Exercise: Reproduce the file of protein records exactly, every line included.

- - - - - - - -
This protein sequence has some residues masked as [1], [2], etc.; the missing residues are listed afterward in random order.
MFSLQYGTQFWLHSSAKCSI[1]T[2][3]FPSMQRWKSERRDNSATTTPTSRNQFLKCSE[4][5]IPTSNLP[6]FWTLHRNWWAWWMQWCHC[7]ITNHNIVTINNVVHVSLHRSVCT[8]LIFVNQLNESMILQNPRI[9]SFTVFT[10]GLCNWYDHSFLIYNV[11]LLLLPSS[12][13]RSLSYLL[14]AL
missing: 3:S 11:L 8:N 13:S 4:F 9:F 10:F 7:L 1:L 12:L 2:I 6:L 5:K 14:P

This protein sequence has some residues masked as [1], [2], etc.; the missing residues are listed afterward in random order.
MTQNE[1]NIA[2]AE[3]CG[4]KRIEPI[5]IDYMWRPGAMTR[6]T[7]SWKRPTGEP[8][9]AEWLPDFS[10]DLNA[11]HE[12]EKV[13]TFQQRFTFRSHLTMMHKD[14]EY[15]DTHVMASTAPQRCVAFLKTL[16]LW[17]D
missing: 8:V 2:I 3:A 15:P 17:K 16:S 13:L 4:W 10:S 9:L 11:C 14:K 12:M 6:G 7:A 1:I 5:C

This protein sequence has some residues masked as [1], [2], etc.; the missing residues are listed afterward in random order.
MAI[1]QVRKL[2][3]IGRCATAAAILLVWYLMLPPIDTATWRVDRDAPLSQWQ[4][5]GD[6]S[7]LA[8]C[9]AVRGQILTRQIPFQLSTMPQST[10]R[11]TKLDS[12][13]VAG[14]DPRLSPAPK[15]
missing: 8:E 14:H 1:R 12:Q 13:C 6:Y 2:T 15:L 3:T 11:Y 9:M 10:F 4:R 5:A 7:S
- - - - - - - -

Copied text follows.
This protein sequence has some residues masked as [1], [2], etc.; the missing residues are listed afterward in random order.
MFSLQYGTQFWLHSSAKCSI[1]T[2][3]FPSMQRWKSERRDNSATTTPTSRNQFLKCSE[4][5]IPTSNLP[6]FWTLHRNWWAWWMQWCHC[7]ITNHNIVTINNVVHVSLHRSVCT[8]LIFVNQLNESMILQNPRI[9]SFTVFT[10]GLCNWYDHSFLIYNV[11]LLLLPSS[12][13]RSLSYLL[14]AL
missing: 3:S 11:L 8:N 13:S 4:F 9:F 10:F 7:L 1:L 12:L 2:I 6:L 5:K 14:P

This protein sequence has some residues masked as [1], [2], etc.; the missing residues are listed afterward in random order.
MTQNE[1]NIA[2]AE[3]CG[4]KRIEPI[5]IDYMWRPGAMTR[6]T[7]SWKRPTGEP[8][9]AEWLPDFS[10]DLNA[11]HE[12]EKV[13]TFQQRFTFRSHLTMMHKD[14]EY[15]DTHVMASTAPQRCVAFLKTL[16]LW[17]D
missing: 8:V 2:I 3:A 15:P 17:K 16:S 13:L 4:W 10:S 9:L 11:C 14:K 12:M 6:G 7:A 1:I 5:C

This protein sequence has some residues masked as [1], [2], etc.; the missing residues are listed afterward in random order.
MAI[1]QVRKL[2][3]IGRCATAAAILLVWYLMLPPIDTATWRVDRDAPLSQWQ[4][5]GD[6]S[7]LA[8]C[9]AVRGQILTRQIPFQLSTMPQST[10]R[11]TKLDS[12][13]VAG[14]DPRLSPAPK[15]
missing: 8:E 14:H 1:R 12:Q 13:C 6:Y 2:T 15:L 3:T 11:Y 9:M 10:F 4:R 5:A 7:S